Wednesday, December 10, 2008

Angst about the Electoral College

Dick Polman makes an interesting argument that the Electoral College is so archaic that it is just disenfranchizing voters. That argument while appealing is hardly valid. The voters do put their X on the ballot for the candidate of choice, from President to dog catcher. The man with the most electoral college votes is the man who wins the election. Nor does it hurt that right along with the electoral college vote, the man who gets the most popular vote generally wins the election. The voters are by no means disenfranchized. They had their say on 4 November 2008. They made their wishes known to the people whom they want to commit to putting into office who they decided was the clear winner in the last election. That is Senator and now President elect Barack H. Obama. So, electing a president is a two step process. But, I have absolutely no heartburn over the matter.

When it comes to GW Bush, of course, he did not win the popular vote in 2000, and it became a very appealing argument at that point, by way of the Democrats at least, how nice it would be to direct elect the President of the U.S. and abolish the Electoral College forever. However, given the subsequent voting problems in 2000, 2002, 2004, 2006 and 2008; by way of electronic voting machines, and the hanging chads in Florida, how can anyone be sure that a direct election of a U.S. President would be any less messy than the two step process that we have now? I can see some real problems with the idea. And Polman wasn't comfortable enough to recognize that there were plenty of methods being used in the above described election years to disenfranchize plenty of voters without the Electoral College coming into play at all. To put it bluntly, dirty politics. Just as I can have a question about laws on the book or proposed laws that would render the Electoral College essentially toothless. By, according to Polman, rendering it a "symbolic" institution.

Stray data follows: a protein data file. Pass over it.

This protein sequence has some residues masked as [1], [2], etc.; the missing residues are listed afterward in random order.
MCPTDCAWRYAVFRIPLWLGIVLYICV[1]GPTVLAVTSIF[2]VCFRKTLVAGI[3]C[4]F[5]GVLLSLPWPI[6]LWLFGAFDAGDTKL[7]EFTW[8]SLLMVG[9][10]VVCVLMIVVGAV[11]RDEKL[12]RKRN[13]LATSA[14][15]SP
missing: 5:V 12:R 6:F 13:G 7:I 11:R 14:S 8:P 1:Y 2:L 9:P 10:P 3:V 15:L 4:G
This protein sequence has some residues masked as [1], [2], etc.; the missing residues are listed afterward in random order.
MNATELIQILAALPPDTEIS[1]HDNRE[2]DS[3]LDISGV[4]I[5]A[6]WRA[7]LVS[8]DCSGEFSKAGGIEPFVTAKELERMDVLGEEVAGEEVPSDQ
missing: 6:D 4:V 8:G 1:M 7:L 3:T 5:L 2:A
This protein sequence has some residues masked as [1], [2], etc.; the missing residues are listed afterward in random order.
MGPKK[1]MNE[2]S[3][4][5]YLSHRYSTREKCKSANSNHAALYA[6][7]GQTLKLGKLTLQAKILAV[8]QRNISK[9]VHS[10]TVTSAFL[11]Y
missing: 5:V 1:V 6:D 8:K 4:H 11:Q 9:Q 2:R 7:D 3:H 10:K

If the whole idea of the Electoral College was to cater to slave states and slave owners, there were also plenty of laws that also catered to both slave states and slave owners. Going on from there, I am fully aware of how both presidential candidates, McCain and Obama, paid a lot of attention to what were defined as battleground states and certainly states with the mostest in electoral college votes. The fact that Obama spent the most money and stayed consitently on message, most assuredly won him the necessary votes. He was also televised nationally by way of news media coverage. Any voter in those less "important states" having the occasion of watching national news channels such as CNN, would know as much about Obama as those watching local news in those "swing states." In the age of instant communication, I see no reason to abolish that "archaic institution" the Electoral College.


mvymvy said...

presidential candidates concentrate their attention on a handful of closely divided "battleground" states. In 2004 two-thirds of the visits and money were focused in just six states; 88% on 9 states, and 99% of the money went to just 16 states. Two-thirds of the states and people were merely spectators to the presidential election. Candidates have no reason to poll, visit, advertise, organize, campaign, or worry about the voter concerns in states where they are safely ahead or hopelessly behind. The reason for this is the winner-take-all rule enacted by 48 states, under which all of a state's electoral votes are awarded to the candidate who gets the most votes in each separate state.

Another shortcoming of the current system is that a candidate can win the Presidency without winning the most popular votes nationwide. This has occurred in one of every 14 presidential elections.

In the past six decades, there have been six presidential elections in which a shift of a relatively small number of votes in one or two states would have elected (and, of course, in 2000, did elect) a presidential candidate who lost the popular vote nationwide.

The National Popular Vote bill would guarantee the Presidency to the candidate who receives the most popular votes in all 50 states (and DC).